Bartlett School of Architecture, UCL
critics: Ulrika KARLSSON & Maj PLEMENITAS.
suckerPUNCH: Describe your project.
Yiwei LI, Yunchao TANG, & Anabelle Maria VIEGAS: Can we 3-D print a city? . . . The research project LOOP experiments with clay to produce what the designers believe could be the “New Vernacular.”
The architects, Annabelle Viegas, Yiwei Li, and Yunchao Tang use a material as basic as clay, reimagining its relevance. Clay has being used as a building material from around 7000 B.C., with myriad variations to form and function through the centuries—humans have fired it, dried it, used it as a binding agent or plastering agent, and so on.
The project LOOP deals with understanding the ambiguities and incongruities of materialization of design, and with how the use of “control interface” mathematical processes present a new methodology of construction in clay.
The final output is a low-cost, sustainable system of construction that aims to provide a viable and contemporary perspective on the use of vernacular materials. Project research in Brazil around Manaus—land in constant flux, in terms of material movement—influences the regional ecosystem to modify, change, replicate, evolve and morph while blending, adapting, and creating a new arrangement.
Testing all the available materials at a molecular level, the designers created a composite material that encompasses the key properties of clay—with slight interventions provided for the addition and subtraction of certain properties.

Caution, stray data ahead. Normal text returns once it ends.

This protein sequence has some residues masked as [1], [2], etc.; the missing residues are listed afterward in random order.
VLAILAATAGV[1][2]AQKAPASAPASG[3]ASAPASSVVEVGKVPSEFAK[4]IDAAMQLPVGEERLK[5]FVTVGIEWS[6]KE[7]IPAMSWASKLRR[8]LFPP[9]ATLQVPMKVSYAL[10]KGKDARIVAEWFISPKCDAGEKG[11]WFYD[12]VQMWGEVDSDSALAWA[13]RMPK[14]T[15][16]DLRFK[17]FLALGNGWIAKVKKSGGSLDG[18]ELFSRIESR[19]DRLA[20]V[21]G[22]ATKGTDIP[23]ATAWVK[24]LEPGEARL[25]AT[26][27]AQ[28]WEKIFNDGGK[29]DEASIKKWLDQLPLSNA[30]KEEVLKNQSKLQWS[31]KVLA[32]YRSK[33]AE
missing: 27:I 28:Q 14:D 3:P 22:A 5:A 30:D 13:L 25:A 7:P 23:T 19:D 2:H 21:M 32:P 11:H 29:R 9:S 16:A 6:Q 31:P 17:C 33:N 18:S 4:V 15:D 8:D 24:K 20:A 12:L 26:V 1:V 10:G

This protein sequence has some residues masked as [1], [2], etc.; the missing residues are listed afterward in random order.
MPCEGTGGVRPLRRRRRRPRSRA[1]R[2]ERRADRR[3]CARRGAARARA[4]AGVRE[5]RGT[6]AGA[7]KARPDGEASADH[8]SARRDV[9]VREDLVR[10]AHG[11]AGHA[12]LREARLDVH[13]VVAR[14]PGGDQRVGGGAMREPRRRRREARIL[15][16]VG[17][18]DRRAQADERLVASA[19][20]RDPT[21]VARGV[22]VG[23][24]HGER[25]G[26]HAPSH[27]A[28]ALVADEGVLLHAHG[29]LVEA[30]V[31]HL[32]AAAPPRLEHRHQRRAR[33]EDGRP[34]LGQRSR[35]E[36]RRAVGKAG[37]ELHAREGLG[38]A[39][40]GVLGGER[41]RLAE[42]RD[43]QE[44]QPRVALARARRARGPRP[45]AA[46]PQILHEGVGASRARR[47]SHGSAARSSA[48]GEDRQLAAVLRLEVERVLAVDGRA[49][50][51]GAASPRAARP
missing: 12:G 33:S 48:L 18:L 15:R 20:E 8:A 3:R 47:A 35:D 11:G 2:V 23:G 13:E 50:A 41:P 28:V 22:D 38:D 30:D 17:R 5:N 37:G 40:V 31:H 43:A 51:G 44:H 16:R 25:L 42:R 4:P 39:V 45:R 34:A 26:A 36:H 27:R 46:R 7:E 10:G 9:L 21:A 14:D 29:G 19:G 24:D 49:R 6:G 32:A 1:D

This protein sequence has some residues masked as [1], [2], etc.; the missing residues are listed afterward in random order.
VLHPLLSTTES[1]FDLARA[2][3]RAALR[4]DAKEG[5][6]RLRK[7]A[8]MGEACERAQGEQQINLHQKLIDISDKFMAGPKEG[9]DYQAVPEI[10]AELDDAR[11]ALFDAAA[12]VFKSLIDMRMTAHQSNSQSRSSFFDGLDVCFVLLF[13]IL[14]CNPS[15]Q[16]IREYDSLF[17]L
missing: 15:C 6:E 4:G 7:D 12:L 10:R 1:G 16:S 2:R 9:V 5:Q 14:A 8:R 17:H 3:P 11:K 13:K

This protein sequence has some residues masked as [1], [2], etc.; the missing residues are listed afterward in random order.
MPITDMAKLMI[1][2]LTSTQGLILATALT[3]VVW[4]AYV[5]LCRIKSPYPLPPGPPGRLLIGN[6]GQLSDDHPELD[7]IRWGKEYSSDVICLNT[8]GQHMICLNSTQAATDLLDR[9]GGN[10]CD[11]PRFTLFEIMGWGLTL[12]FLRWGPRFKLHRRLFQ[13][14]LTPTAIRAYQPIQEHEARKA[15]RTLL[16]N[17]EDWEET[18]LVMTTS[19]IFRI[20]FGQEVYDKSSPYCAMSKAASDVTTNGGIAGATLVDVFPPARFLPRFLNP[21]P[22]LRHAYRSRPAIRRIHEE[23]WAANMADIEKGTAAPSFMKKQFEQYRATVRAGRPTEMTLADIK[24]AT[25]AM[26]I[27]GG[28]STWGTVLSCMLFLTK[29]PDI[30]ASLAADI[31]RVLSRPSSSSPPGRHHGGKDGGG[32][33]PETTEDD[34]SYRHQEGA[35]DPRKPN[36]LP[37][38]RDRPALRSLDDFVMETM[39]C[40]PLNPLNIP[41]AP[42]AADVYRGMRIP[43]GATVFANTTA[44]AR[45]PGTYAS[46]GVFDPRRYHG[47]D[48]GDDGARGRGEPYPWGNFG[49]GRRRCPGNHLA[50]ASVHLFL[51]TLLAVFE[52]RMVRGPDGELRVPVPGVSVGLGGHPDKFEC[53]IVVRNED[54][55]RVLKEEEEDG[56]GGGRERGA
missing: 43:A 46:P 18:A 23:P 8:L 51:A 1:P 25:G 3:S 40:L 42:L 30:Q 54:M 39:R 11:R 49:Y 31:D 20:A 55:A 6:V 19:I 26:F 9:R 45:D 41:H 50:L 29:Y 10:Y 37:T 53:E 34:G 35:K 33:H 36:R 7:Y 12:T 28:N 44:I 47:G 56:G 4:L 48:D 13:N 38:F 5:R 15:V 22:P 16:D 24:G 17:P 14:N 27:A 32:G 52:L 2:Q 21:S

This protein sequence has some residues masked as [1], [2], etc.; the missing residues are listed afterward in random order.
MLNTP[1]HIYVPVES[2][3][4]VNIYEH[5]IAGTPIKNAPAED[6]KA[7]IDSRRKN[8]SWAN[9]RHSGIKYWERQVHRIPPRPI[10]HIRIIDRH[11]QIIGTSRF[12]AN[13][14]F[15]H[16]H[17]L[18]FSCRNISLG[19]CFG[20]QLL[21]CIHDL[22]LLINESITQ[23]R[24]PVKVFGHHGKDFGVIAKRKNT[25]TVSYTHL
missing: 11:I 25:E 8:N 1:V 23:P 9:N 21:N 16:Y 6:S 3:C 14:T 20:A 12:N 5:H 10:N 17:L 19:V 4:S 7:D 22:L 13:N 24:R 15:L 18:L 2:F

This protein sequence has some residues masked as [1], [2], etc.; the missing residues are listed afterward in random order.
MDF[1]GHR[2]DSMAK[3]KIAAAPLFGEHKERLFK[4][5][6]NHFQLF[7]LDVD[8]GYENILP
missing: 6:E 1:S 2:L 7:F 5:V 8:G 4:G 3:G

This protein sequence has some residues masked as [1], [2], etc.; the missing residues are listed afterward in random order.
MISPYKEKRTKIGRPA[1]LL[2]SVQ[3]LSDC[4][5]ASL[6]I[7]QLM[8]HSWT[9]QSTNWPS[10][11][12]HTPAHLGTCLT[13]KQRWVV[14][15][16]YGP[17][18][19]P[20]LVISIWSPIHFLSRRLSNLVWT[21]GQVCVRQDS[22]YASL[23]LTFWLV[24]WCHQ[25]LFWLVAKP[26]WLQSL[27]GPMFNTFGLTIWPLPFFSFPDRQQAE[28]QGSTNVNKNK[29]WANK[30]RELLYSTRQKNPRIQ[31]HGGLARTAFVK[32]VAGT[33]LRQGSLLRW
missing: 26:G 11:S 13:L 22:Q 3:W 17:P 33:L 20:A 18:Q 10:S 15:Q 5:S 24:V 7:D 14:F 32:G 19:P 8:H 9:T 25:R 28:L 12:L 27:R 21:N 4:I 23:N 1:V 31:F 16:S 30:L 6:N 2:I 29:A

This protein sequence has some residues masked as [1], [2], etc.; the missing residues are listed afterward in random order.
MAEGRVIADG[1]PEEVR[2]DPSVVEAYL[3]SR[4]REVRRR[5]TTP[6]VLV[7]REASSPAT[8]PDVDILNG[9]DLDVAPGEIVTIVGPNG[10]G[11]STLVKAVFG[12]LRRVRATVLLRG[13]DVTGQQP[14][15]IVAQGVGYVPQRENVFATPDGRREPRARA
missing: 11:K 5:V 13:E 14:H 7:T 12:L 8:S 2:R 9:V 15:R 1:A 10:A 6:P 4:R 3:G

The final output: a clay composite that can be extruded to produce something as small as a table (the scale of an object), to a wall (architectural scale), or to something as vivid as a city (urban scale). The key to the design is the testing of behavioral patterns for material composites via both digital simulations and physical material experiments. This recursive design methodology adopts and adapts between physical and digital outputs, allowing for a more intrinsic and vibrant physical product.
The process of construction follows a simple and effective system of laying out porous scaffoldings on-site. Each scaffold is specifically designed with varying points of control, brought about through the variations in porosity. The base layer, working as a material distribution unit, produces the playful, vivid, and spectacular finished product when it is fed with layers of clay composite. Each porous unit, acting like a single extruder, “evolves” the raw composite material into a delicate individual element or structure—each adding its own detailed flavor to produce the whole object.
sP: What or who influenced this project?
YL, YT, & AMV: Ulrika Karlsson and Maj Plemenitas.
sP: What were you reading/listening to/watching while developing this project?
YL, YT, & AMV: Reading: Bruno Latour, “Atmosphère, Atmosphère”; A. Chauvel, Y. Lucas, and R. Boulet “On the genesis of the soil mantle of the region of Manaus, Central Amazonia, Brazil,”; and T. Altan, “Sand, Sand Additives, Sand Properties, and Sand Reclamation.”
sP: Whose work is currently on your radar?
YL, YT, & AMV: N/A.